Tag Archives: lamb

Greek Nachos

Like a crunchy deconstructed gyro.

Don’t get us wrong, we like nachos as much, nay, more than the next person but variety is the spice of life. What better way to give the chip/meat/cheese/sauce combo than take it on a trip through the Mediterranean? No better way, that’s what. Go ahead and use beef if you can’t find ground lamb or don’t like the flavor. You can also save some time by using pre-made olive tapenade, but we suggest trying to make it at least once; it’s easy and the results taste much fresher.

Equipment Needed: 2 Baking Sheets, Frying Pan, Mixing Bowl, Wooden Spoon, Chef’s Knife, Cutting Board, Basting Brush (or) Pastry Brush, Microplane

Serving Suggestion: Family Style

Servings: 10

Suggested Wine Pairing: Pinot Grigio, Sauvignon Blanc

Suggested Beer Pairing: Lager, Pale Ale


  • 1 lb ground lamb ($6.99/lb)
  • 1 medium red onion ($1.29/lb)
  • 8 oz feta cheese ($4.39/8 oz)
  • 2-3 C tzatziki sauce (About $5/16 oz tub or make your own)
  • 10 whole wheat pita pockets (about $1.29/6 pack)
  • 1/2 lb pitted olives ($5.99/lb)
  • 4 cloves garlic ($2.99/lb)
  • 1 lemon ($0.50/each)
  • 2 TBSP fresh rosemary (about  $1.99/sprig)
  • 1/2 C extra virgin olive oil, divided ($8.99/32 oz)
  • 1 TBSP ground oregano ($2/2 oz jar)
  • 1 TBSP ground cumin ($3.50/2 oz jar)
  • Salt
  • Pepper

Olive Tapenade Preparation:

  • Finely dice the olives and toss them in your bowl or container.

Dice them small but don't mince them into mush.

  • Zest in the skin of the lemon, then squeeze in the juice. Be careful not to get any seeds in.

Stop when you hit the pith (the white part) to avoid bitterness.

  • Mince the rosemary and toss it in the mix. Peel your garlic and turn it into a paste by sprinkling about a teaspoon of salt on top and repeatedly pressing it with the edge of your chef’s knife. Throw it in with the rest.

We grow our own.

  • Crack about a tablespoon of fresh black pepper in, pour in a tablespoon of olive oil and give it a good stir to make sure everything is well-distributed. Adjust your flavors as you see fit and let the mix sit in the fridge for about an hour to let the flavors meld before you use it.

Nacho Preparation:

  • Preheat the oven to 400°F.
  • Take your pitas and cut them into eighths. Pull the halves apart so each piece becomes two chips. Place the triangles in a single layer on your baking sheets, brush them with olive oil and give them a good sprinkle of salt. Put them in the oven for 5 minutes or until crisp. Keep an eye on them so they don’t burn.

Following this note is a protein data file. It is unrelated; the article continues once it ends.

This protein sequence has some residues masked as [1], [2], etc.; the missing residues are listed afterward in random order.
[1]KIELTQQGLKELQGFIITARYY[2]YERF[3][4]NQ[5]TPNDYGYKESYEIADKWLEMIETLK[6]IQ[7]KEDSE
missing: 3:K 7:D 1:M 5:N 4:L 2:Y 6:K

Don’t saturate them, a light basting will do.

  • While the chips are baking dice your onion and mince the 3 cloves of garlic. Remove the chips when they’re done.
  • Put the frying pan over medium heat and coat the bottom with olive oil. Add the onions and garlic and cook them down for about 5 minutes.
  • Toss in the lamb and season it with the cumin, oregano and a good dose of salt and pepper. Break up all the meat and cook it through, stirring occasionally (about 8 minutes).

Lamb gives the whole shebang a richer flavor.

  • Drain as much of the fat off as you can and spread the meat evenly across the pita chips.  Crumble the feta on top of that and pop the baking sheets back in the oven for 5 minutes.
  • Pull the nachos out, spread tzatziki and tapenade across the top and devour.

Shepherd’s Pie

It's one big hug for your stomach.

This is easily one of our top five favorite comfort foods; we always go back for seconds. For our inaugural recipe we used homegrown carrots and took a couple of liberties with the fillings. Dark beer helps add flavor and complexity to the dish while peas provide substance and sweetness.

Equipment Needed: Casserole Dish, Frying Pan, Wooden Spoon, 3  QT Pot, Chef’s Knife, Cutting Board, Potato Masher, Serving Spoon

Serving Suggestion: Family Style

Servings: 6

Suggested Wine Pairing: Old Vine Zinfandel, Malbec, Chianti, Cabernet Franc

Suggested Beer Pairing: Stout, Porter, Brown Ale


  • 2 lbs potatoes ($0.99/lb)
  • 1 lb ground lamb ($5.99/lb)
  • 1 C frozen peas ($1/10 oz)
  • 2 medium carrots (we used the fresh crop from Momma Brown’s garden; $1.99/lb)
  • 1 medium onion ($0.99/lb)
  • 2 cloves garlic ($2.99/lb)
  • 2 TBSP fresh rosemary ($1.50/bunch)
  • 1 1/2 C dark beer (we used a Lexington Brewing Company Kentucky Bourbon Barrel Stout; price varies)